Like all warm waters, there’s an abundence of life in the Far North of our great Southern (Is)Land.
This isn’t the place to get into great detail about these ut we’d be remiss if we didn’t at least alert you to them so that you can investigate for yourself.
Most people are becoming aware that the most dangerous animal is none of the obviously nasty guys mentioned below, but the mosquito.
We all know about malaria but there are a host of diseases that use mosquitoes as a vector. If you go to the wet tropics at any time, you can get attacked by mosquitoes but the wet season brings them out with a vengeance.
You need to remember that even if you’ve been staying in a mosquito-free environment, you may be attacked as soon as you go outdoors. Use an effective repellant before you step outside and don’t forget that you’ll have to re-apply it throughout the day. We suggest you follow this link and become familiar with mosquito behavior.
These guys have been around in one form or another for a very long time. Most of last century, we hunted them and pretty much rendered crocs almost unto extinction. However in our new, more enlightened age we reckon we should co-exist with them and simply keep out of their way.
Estuarine crocodiles occur pretty much North of Gladstone in Queensland, around the northern coast of the continent to Carnarvon in the West. If Climate Change isn’t ‘crap’, I’d be looking further to the south as time goes on.
The estuarine crocodile, or ‘saltie’ is the world’s biggest lizard, growing up to 1000kg in weight and maybe up to 7m long. Rest assured, they’d make short work of you if they caught you in or around the water.
You need to take care around boats (especially when launching them) in shallow water. If they ever fugure out how easy it is to capsize a boat and tip it up, they’ll be making regular meals of us and stopping a lot of casual fishing. Don’t help them up the learning curve by leaning out of the boat and giving them a target.
Take care, don’t camp within at least 50m of water, don’t swim unless you’re sure there’s nothing there (i.e. don’t swim). Remember, they’ve been doing what they do for a lot longer than humans and they’re VERY good at it.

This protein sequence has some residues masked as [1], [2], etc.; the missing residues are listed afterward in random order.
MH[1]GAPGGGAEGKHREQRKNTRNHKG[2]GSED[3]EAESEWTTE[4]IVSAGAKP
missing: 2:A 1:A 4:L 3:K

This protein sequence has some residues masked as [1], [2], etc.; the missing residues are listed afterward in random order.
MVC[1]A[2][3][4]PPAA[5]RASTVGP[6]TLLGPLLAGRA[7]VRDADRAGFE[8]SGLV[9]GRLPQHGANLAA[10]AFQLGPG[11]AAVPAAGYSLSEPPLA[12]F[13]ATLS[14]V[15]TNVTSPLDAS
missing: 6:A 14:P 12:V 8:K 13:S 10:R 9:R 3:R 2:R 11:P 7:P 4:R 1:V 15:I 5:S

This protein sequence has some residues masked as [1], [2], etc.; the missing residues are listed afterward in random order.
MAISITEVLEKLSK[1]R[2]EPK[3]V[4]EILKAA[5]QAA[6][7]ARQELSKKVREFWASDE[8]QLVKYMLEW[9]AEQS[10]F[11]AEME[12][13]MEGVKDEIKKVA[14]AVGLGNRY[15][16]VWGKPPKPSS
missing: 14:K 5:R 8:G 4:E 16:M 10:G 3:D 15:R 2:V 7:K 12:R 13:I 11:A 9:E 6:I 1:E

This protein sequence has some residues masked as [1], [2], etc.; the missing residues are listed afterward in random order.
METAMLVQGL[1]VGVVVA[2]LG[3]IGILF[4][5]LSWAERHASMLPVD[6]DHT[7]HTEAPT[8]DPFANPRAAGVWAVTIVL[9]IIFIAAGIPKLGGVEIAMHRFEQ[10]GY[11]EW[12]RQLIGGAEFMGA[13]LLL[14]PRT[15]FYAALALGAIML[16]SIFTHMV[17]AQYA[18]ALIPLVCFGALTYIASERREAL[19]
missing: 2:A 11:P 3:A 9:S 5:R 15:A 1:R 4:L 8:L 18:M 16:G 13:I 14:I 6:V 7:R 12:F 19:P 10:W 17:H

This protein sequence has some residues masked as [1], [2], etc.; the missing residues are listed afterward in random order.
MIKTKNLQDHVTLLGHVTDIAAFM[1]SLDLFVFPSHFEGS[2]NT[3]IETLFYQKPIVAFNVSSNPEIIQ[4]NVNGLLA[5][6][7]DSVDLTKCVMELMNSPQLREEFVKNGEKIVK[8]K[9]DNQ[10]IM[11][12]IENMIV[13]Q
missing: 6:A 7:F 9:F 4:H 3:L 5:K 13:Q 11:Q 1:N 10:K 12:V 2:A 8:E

Most people know what sharks do and have done for a long while. We know about swimming between the flags, obeying the lifeguards and getting out of the water when told to.
Surfers however will often take extra risks. This is not the place for discussing these, as surfers know more about shark behaviour than most of you will ever need to know. Just be extra careful if you see seals around the place.
You’re in much more danger of drowning than being taken by a shark.
Still, be careful.
These are sneaky little guys because they just float around, trapping and eating fish. If you get stung though, you are at least in a world of pain and, depending on what stung you, not to alarm you excessively but you might even die.
The worst of these little chaps are probably the smallest, the Irukandji jellyfish, about the size of a thumbnail, which occur all around the northern tropics of Australia in the summer months. These little guys are often cited as ‘the most poisonous creature on earth’. I’m not going to dispute this and have heard first-hand from a lifeguard about the agony they can bring.
You can avoid this by wearing a stinger suit. These work by stopping the sting from getting on to your skin. The nets that are put up at popular beaches won’t stop an Irukandji because they’re too small but if there are any locals around they might be able to give you a pointer about how you’ll go. You don’t want to be the first to find out though, so be careful huh?
So you think we’ve got the baddest little jellyfish? Well, we’ve pretty much got the baddest snakes as well. The Inland Taipan is often claimed to have the worst venom of any snake out there.
Here’s a list of the world’s most venomous snakes. ALL the top ten and twenty of the top twenty five snakes live here.
Let me repeat that… The top dozen most venomous snakes live in Australia. Forget your cobra, rattlesnake and whatever, Australian snakes are the baddest.
The inland Taipan’s coastal cousin also a ferocious beast that will strike hard and rapidly, very rapidly so you can be struck a number of times before you know what’s going on. If you are hit, you need to get help quickly because otherwise, you’re in trouble. These guys don’t always run off either. Like most critters who recognise something bigger and too awkward to eat, they usually slink off. If you’ve cornered them though, they don’t back down and will come at you and hammer you hard.
People in banana fields have been known to be chased by one of these and those that have been bitten describe it as like a series of hammer blows.
Not to be messed with.
There are numerous bad-assed snakes out there, luckily not as aggresive as the Taipan. But remember; don’t tangle with snakes, make a lot of noise when you’re bushwalking (unless you’re stalking something and know what you’re doing) and ALWAYS BE PREPARED TO BACK AWAY.
Look, I don’t want to alarm you but you wouldn’t go wandering through the African velt unaccompanied, would you? Well parts of Australia are no less hazardous.
Above all, be sensible and take care.